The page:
This means that interstate migration is still possible but it’s still likely to be lower than in past years.
Again, the length of time will influence the overall impact.
Some people may simply delay a move interstate until there is more certainty.
Interstate migration trends differ from state to state so there will be spatial impacts.
Queensland, which typically records the highest gains from interstate migration, is more likely to feel the impact of restricted movement.
On the other hand, states that typically lose population interstate, such as NSW, may record a decline in these losses.
There is a lot of uncertainty as to the impacts but it will be interesting to see how trends evolve.
Tasmania’s recent growth surge is partly attributable to increased interstate migration.
It will also be interesting to see if the net interstate migration loss from WA (a hangover from the end of the mining boom) is reduced.
Intrastate migration is another factor to consider and is particularly important at the local level.
People are still free to move around with our cities as removalists are considered to be an essential service.
To what extent this differs from past trends remains to be seen, and population data for LGAs, SA2s and other local areas is not likely to be available until March 2021.
In the meantime, data on residential building and construction activity will provide an indication as to the demand for new housing and the potential impacts on population change eg monthly building approvals data from the ABS.
Australia records more births than deaths so the population will continue to grow in the absence of NOM – albeit at a lower rate.
The question is more around the impact of COVID-19 on birth and death numbers.
To date, Australia has been fortunate not to experience a large number of deaths on the level occurring in countries such as the USA or UK.
As of 1 May 2020, there are less than 100 COVID-19 deaths in Australia.
This is a small proportion of the total number of deaths each year (160,600 in 2018-19).
Granted, there is still a long way to go before the pandemic is over.
But assuming case numbers remain low, the number of COVID-19 deaths will not create a spike in the data.
Many people have asked me if there will be a baby boom as a result of self-isolation in Australia.
The simple answer is no and at any rate, we won’t see any impact on birth numbers until 2021 and beyond.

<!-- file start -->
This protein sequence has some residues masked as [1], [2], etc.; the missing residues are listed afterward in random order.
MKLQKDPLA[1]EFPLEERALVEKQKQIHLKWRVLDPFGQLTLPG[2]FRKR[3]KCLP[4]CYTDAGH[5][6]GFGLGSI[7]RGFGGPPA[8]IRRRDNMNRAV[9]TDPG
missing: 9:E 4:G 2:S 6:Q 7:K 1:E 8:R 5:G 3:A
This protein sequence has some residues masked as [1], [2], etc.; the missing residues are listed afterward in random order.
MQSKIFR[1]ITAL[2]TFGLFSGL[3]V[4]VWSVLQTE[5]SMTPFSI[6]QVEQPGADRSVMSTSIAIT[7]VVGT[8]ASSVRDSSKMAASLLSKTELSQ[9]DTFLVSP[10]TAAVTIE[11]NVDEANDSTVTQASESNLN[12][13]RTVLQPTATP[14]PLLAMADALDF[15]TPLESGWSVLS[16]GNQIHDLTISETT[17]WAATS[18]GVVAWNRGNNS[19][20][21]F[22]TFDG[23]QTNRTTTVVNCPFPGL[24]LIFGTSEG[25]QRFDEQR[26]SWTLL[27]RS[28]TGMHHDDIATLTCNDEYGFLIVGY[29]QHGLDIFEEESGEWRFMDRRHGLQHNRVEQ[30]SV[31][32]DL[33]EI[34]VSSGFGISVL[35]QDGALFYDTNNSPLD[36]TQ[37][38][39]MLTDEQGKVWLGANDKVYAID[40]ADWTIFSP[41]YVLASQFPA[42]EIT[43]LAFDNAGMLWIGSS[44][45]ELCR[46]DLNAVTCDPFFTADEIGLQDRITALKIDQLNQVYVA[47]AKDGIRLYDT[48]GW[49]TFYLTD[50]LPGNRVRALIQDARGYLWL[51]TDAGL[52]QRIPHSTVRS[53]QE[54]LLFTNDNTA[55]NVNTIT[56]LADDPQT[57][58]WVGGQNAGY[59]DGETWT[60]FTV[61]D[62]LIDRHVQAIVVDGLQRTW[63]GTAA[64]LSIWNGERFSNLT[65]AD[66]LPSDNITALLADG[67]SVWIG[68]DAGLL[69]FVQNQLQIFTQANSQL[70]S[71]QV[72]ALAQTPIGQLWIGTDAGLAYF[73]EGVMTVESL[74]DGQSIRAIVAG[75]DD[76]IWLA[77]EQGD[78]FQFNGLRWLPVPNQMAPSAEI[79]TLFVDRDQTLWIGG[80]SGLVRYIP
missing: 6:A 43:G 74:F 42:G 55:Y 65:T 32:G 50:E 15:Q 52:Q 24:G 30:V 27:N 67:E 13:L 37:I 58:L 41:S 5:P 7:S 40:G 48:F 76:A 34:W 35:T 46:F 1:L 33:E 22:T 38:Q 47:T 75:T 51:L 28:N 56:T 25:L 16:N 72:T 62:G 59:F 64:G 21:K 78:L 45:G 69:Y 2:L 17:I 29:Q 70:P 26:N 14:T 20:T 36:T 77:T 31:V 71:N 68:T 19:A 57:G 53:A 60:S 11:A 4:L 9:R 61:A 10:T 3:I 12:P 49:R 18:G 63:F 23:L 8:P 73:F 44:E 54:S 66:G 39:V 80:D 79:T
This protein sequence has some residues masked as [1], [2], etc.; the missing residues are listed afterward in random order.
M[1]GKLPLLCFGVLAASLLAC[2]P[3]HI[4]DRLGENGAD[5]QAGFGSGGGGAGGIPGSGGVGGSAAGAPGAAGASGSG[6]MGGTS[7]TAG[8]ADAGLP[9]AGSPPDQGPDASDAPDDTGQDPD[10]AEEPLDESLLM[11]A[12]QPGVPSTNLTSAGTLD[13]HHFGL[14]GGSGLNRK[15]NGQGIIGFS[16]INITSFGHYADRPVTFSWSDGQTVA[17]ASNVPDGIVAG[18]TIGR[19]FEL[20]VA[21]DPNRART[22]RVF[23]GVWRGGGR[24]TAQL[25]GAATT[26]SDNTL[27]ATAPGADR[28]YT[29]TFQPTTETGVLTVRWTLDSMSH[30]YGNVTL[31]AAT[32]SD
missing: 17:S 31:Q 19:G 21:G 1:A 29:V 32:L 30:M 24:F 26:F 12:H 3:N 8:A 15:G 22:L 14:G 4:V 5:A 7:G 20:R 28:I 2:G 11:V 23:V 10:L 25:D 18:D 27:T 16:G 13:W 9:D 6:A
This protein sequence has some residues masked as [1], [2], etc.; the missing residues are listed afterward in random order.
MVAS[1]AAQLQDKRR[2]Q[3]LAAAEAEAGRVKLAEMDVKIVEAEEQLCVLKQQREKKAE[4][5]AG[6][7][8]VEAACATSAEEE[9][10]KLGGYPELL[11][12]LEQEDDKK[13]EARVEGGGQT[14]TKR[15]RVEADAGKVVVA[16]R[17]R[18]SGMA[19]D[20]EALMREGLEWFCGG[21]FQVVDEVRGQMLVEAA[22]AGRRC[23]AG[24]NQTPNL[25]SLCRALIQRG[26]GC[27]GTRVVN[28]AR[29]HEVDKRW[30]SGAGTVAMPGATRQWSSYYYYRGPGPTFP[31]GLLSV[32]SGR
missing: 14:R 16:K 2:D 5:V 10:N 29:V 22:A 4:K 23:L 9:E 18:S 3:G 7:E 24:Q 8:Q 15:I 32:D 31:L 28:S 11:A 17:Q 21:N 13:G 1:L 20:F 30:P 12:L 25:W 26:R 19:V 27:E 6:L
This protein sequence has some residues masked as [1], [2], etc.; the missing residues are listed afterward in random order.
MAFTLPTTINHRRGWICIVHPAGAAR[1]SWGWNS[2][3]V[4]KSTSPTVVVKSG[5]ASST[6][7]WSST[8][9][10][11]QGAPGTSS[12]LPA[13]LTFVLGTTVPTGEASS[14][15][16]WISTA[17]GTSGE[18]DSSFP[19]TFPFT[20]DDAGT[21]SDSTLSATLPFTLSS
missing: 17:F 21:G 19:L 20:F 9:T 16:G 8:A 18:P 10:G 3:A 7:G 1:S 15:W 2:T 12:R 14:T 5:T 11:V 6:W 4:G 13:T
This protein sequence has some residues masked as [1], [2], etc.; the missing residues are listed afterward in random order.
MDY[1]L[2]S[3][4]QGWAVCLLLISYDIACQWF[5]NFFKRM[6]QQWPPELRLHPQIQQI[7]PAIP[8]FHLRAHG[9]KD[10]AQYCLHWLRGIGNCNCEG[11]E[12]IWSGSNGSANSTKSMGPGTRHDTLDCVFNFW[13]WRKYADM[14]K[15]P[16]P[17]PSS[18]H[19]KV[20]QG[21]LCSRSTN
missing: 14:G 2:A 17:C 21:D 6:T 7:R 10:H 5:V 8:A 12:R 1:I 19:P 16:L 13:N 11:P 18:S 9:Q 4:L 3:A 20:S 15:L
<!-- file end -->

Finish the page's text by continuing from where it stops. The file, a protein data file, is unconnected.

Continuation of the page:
If history has shown us anything, depressed economic conditions and extreme societal change has a downward impact on fertility rates.
The 1930s and early 1940s are a prime example, when depressed economic conditions and a world war did little to encourage child bearing.
However, lower levels of NOM will result in a decline in birth numbers.
The increased level of overseas migration in the last decade has roughly corresponded with an increase in birth numbers.
This is because many overseas migrants are in the family forming age groups, and many start, or extend, their families after arriving in the country.
Fewer overseas migrants will result in fewer children being born, and the reduced number of births, coupled with limited changes in the number of deaths, will result in a lower level of natural increase.
This will have a greater impact states with an older population such as Tasmania and South Australia.
This blog has been a collection of my thoughts on how the COVID-19 pandemic might influence population change in Australia. Some impacts are more obvious than others, particularly the restrictions on overseas arrivals which are highly likely to have a major impact on NOM.
Natural increase is also likely to decline as a result of fewer births, but the full impact won’t be felt until 2021 and beyond.
Interstate migration impacts are less certain as official statistics are not available.
The extent of the demographic impacts will be highly dependent on the length of time the COVID-19 restrictions are in place.
Watch this space for analysis on the data as it is released in the coming months.
Subscribe & don’t miss a single episode of Michael Yardney’s podcast
Hear Michael & a select panel of guest experts discuss property investment, success & money related topics. Subscribe now, whether you're on an Apple or Android handset.
Need help listening to Michael Yardney’s podcast from your phone or tablet?
We have created easy to follow instructions for you whether you're on iPhone / iPad or an Android device.
Prefer to subscribe via email?
Join Michael Yardney's inner circle of daily subscribers and get into the head of Australia's best property investment advisor and a wide team of leading property researchers and commentators.